Online ag marketplace Farmers Business Network (FBN) and nonprofit Environmental Defense Fund (EDF) have teamed up to launch a new credit facility to reward growers who implement sustainable farming practices.
The FBN Regenerative Agriculture Finance Fund will offer discounted operating loans to farmers who meet EDF standards for metrics like soil health and nitrogen use efficiency.
The $25 million pilot fund is extending one-year lines of credit of up to $5 million to about 40 corn, soybean, and wheat growers in the US.
Participating growers who successfully apply for these loans will effectively get a 0.5% rebate after they have met their sustainability targets, which will be tailored to each farm depending on local conditions, says FBN Finance general manager Daniel English.
“The process is very easy – it’s a digital application form for farmers to fill out, which takes 10 to 15 mins,” he tells AFN.
“For growers [borrowing] less than a million dollars, they receive instant approval. For those seeking between $1 million and $5 million, we follow up to get additional info from them and then approve them. The process works just like it would for any other operating loan; the difference is, once they’ve completed the sustainability requirement, they get a 0.5% reduction rate.”
‘What makes sense for their land’
FBN will customize sustainability standards for each farm based on data collected via its Gradable farm management platform.
To participate, growers will have to share production data for at least three crop years. As such, they won’t necessarily have to agree to implement new regenerative ag practices; those that have already been using methods such as no-till, cover cropping, or sustainable inputs in recent years may still be eligible for a line of credit under the scheme.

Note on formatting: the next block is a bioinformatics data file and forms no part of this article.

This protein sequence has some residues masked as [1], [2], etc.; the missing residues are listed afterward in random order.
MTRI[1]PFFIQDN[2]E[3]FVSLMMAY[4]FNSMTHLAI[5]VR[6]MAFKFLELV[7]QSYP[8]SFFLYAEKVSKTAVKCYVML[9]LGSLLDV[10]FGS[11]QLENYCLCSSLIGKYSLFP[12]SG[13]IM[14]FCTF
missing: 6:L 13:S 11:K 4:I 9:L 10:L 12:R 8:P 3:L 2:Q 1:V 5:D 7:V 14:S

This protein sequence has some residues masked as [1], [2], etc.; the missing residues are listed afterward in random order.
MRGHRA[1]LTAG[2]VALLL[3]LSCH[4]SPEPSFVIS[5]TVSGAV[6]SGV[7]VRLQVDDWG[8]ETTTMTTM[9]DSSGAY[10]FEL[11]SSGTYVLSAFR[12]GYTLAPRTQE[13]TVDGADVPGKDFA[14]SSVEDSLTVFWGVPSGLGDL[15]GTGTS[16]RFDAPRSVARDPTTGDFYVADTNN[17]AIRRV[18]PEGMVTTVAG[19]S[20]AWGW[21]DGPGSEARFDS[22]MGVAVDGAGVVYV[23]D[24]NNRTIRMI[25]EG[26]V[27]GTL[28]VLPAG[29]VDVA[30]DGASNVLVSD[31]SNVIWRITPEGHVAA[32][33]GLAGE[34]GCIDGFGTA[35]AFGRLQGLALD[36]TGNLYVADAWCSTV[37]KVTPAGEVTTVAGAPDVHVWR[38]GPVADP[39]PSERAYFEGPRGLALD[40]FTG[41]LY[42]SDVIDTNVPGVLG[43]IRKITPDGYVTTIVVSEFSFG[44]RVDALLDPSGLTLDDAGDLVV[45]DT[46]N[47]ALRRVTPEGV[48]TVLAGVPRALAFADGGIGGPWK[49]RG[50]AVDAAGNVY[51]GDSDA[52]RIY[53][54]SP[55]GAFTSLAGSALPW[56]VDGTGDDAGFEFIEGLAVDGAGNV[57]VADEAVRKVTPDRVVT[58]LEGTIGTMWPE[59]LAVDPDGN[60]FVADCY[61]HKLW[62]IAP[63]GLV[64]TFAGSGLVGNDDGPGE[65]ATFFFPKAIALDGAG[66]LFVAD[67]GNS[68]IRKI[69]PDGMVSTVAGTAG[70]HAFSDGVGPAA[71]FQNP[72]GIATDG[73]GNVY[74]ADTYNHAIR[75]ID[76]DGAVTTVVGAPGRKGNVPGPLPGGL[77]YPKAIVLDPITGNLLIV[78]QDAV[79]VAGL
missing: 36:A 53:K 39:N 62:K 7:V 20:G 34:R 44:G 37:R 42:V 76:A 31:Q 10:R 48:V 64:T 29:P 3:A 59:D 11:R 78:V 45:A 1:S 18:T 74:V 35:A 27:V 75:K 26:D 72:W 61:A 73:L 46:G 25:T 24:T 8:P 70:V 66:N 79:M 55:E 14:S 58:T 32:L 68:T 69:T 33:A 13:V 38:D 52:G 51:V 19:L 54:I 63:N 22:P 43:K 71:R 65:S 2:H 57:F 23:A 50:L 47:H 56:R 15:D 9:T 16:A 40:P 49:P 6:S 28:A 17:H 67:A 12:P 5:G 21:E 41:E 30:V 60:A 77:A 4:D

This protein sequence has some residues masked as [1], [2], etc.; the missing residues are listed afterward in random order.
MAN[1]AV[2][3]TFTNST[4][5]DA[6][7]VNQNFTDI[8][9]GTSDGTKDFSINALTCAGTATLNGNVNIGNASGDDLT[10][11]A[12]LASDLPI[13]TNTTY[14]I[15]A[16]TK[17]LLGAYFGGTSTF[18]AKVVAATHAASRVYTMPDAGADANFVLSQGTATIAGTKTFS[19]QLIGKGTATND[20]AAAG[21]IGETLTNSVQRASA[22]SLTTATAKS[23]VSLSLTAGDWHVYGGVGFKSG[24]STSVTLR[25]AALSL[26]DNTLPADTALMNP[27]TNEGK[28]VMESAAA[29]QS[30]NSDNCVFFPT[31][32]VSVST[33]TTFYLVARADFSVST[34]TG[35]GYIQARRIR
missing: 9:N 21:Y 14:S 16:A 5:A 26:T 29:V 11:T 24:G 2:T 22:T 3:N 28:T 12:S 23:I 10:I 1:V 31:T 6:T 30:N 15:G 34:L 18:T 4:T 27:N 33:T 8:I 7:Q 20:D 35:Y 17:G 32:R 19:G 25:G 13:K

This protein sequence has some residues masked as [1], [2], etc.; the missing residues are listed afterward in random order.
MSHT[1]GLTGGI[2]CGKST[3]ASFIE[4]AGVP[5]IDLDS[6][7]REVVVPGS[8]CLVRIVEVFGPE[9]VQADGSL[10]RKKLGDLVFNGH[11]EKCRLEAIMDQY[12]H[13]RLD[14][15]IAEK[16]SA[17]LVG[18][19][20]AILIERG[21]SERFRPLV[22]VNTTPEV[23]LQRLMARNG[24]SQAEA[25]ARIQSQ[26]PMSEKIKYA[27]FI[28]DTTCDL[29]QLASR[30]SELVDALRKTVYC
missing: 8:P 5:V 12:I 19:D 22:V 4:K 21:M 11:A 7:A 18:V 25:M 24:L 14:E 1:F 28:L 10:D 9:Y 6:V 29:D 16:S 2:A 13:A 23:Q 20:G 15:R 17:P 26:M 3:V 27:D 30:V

EDF says the fund’s sustainability criteria “are designed to be inclusive of farmers who grow corn, soy, and wheat in a variety of geographies and who implement a variety of regenerative practices, while establishing a clear system for monitoring those practices and environmental outcomes.”
Steele Lorenz, head of sustainable business at FBN, says that these criteria are mainly focused on things like “nitrogen and nitrogen use efficiency” while the scheme also “looks for at least one soil health practice to be deployed.”
“We accept a variety; the aim is not to be prescriptive, but to ensure that growers have adopted what makes sense for their land,” he tells AFN.
It’s about “what works on their field, what works in their operation,” Lorenz says. “To substantially improve soil health, to begin to replace synthetic fertilizers through nitrogen fixers and biologicals – all of these components are [key].
“Our regen finance product is designed to be complementary with any other program a grower may be pursuing, [whether it’s] carbon credits or abatement credits through less nitrogen. None of these should operate in a vacuum.”
FBN says it will “connect” the environmental performance of participating farms and the financial performance of the fund, “creating insights into the relationship between regenerative practices and farm risk and creditworthiness” while “providing investors and agricultural lenders with a new investment opportunity that has the potential to scale across millions of acres.”
English says he expects the program to expand to cover around 100 farmers a year with the fund growing to $500 million within the next three years, as more and more investors seek out “liquid, environmentally friendly” assets.
“We have seen demand from growers, but also from the capital markets,” Lorenz adds. “The amount of clarity we can provide, that FBN and our growers can provide, for having this kind of ‘green loan’ is quite sizeable and substantial compared to other industries.”